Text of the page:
Even though this was such a sad case, I'm so thankful that we got the chance to give these dogs some care and much-needed relief. Part of what is so important about CAP's work is that I get to help animals for whom no other help is available. PETA's spay-neuter clinics are lowering the number of homeless animals in this region so that in the future, all pups (and kittens) will be born into loving homes, not on the streets. Until that day, we won't turn away from those who are in need, even though our hearts break while carrying out this work.
Amanda Kyle goes out into the community every day to rescue and improve the lives of animals in PETA’s own neighborhood.
I think that even Team Coco will agree that it's a sad day for The Tonight Show: Kevin Eubanks, longtime leader of The Tonight Show Band, PETA pal, and vegetarian—and the finest-looking strawberry you'll ever see—is ending his 18-year stint on the show. It's rumored that he's going to take this time to tour and record, but after taking a minute to reminisce with me and watching his hilarious veggie testimonial, you'll be left wondering if he doesn't have sketch comedy plans:
What an appealing guy—I bet he'd make a good banana too (har, har).
We're sure his future endeavors will be hugely successful. Best of luck, Kevin, and keep using your musical talent and your wonderful sense of humor to help animals!
Written by Heather Moore
No one—and I mean no one—rocks like Chrissie Hynde. Whether she's fronting the Pretenders or backing a PETA campaign, the vegan Rock and Roll Hall of Famer is never in the "Middle of the Road." In fact, she's always willing to go the extra mile (or "2000 Miles") to help animals.
Case in point? After helping us re-launch our McCruelty campaign last year—urging McDonald's to require its U.S. suppliers to upgrade to less cruel slaughter standards—Chrissie took time off from promoting her upcoming album in New York this week to kick off our new "i'm hatin' it" national ad blitz with an appearance in Philadelphia. And to make sure that people got the message, she not only unveiled her attention-grabbing billboard, she also passed out some of our thought-provoking Unhappy Meals to the fine folks of Philly!
Check out these pictures:
Holy Guacamole Vegemite! The Fremantle City Council just voted to phase out the live export of sheep from its port. To get an idea of how huge this decision is, consider that in 2006 more than 80 percent of the almost 4 million sheep who were exported from Australia went through Fremantle's port.
Why the move to stop shipping sheep? Freemantle Mayor Brad Pettitt declared that it's time for the "cruel and unnecessary live sheep trade to be phased out and replaced with a trade that supports local jobs." Indeed, the transport to the Middle East of millions of sheep—some of whom were once used and abused for their wool—is the stuff that nightmares are made of. The grueling journey can take weeks or sometimes months, and animals battle starvation, disease, and trampling from severe crowding. Those who survive the arduous journey are then taken to slaughter and have their throats cut while they are still conscious.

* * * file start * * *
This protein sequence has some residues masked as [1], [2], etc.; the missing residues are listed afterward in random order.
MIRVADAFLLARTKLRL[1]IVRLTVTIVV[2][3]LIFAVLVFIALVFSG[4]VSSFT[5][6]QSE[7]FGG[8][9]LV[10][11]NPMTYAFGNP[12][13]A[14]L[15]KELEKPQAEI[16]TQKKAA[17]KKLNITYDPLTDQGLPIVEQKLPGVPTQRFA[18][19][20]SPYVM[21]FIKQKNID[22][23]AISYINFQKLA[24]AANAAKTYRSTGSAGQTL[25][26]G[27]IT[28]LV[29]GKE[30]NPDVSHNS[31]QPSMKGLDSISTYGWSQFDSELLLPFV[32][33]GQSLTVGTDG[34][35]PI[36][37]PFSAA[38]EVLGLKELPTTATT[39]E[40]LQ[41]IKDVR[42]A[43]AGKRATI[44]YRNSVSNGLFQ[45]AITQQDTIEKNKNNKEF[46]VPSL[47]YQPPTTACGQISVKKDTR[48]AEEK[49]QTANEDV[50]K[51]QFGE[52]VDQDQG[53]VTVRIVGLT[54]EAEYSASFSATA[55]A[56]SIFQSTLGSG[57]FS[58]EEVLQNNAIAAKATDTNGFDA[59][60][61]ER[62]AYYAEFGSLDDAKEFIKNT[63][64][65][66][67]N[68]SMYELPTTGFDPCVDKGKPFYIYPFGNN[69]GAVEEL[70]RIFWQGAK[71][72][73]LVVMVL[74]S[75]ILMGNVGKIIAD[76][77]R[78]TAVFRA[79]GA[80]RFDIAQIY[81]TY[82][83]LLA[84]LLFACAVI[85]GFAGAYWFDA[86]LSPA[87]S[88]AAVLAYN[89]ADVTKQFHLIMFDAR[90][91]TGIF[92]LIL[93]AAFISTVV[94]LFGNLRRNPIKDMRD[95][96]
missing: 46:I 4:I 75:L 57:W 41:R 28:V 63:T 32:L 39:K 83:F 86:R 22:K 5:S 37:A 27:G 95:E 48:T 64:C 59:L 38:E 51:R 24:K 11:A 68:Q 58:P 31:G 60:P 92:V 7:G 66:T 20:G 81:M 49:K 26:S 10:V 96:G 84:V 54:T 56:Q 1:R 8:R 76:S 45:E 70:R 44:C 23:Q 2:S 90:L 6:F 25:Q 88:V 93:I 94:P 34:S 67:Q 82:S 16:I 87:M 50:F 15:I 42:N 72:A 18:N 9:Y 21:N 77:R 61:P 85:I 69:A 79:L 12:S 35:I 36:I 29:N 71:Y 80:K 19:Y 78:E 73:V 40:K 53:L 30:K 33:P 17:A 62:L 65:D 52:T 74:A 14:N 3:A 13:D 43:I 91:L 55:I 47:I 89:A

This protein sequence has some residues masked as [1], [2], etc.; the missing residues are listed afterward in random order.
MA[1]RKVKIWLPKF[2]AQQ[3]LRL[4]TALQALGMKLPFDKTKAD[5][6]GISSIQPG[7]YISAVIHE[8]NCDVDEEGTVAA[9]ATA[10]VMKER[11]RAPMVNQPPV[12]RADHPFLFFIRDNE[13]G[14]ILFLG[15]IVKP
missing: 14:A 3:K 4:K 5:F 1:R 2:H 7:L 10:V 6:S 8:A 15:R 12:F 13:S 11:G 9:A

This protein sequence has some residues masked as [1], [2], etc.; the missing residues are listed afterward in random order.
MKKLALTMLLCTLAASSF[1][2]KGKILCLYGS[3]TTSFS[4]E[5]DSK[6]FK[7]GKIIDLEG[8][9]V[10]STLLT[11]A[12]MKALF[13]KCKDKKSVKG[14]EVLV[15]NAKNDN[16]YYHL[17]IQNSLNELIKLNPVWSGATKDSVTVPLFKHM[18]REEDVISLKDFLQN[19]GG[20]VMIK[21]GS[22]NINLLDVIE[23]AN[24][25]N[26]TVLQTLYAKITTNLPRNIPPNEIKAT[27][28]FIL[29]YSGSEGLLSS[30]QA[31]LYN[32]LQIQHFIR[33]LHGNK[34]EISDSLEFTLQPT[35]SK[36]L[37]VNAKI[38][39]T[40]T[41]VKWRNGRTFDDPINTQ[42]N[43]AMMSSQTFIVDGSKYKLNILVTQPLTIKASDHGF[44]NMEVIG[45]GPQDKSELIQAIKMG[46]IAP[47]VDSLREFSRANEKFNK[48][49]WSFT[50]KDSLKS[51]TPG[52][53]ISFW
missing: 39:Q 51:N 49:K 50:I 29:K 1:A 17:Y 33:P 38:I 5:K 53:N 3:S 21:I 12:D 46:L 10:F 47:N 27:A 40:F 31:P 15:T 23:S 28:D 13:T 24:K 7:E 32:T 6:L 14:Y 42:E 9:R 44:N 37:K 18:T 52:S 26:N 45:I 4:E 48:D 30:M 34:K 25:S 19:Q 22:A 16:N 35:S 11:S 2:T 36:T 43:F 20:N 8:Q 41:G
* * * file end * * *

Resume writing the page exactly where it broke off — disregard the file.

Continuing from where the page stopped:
Australian meat workers have spoken out. Politicians have voted to close their ports. You say that you, too, have taken action to help sheep? Post a comment to tell us all about it.
Strong, healthy heart—check.
Slim, trim body—check.
Lovely, sun-kissed glow—wait, what …?
Fair-skinned folks should know that the secret to a sexy tan is in the fruit basket, not the tanning bed. That's right: Researchers at Bristol University have found that a golden tan enhanced by beta-carotene found in orange and green fruits and vegetables was preferred over that leathery look brought on by baking in the sun.
And just like that, there's yet another reason (there are billions more) to load up the grill with asparagus this Memorial Day weekend and beyond.
you have a general question for PETA and would like a response, please e-mail Info@peta.org. If you need to report cruelty to
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animal and if the abuse is taking place right now, please call your local
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Almost all of us grew up eating meat, wearing leather, and going to circuses and zoos. We never considered the impact of these actions on the animals involved. For whatever reason, you are now asking the question: Why should animals have rights? Read more.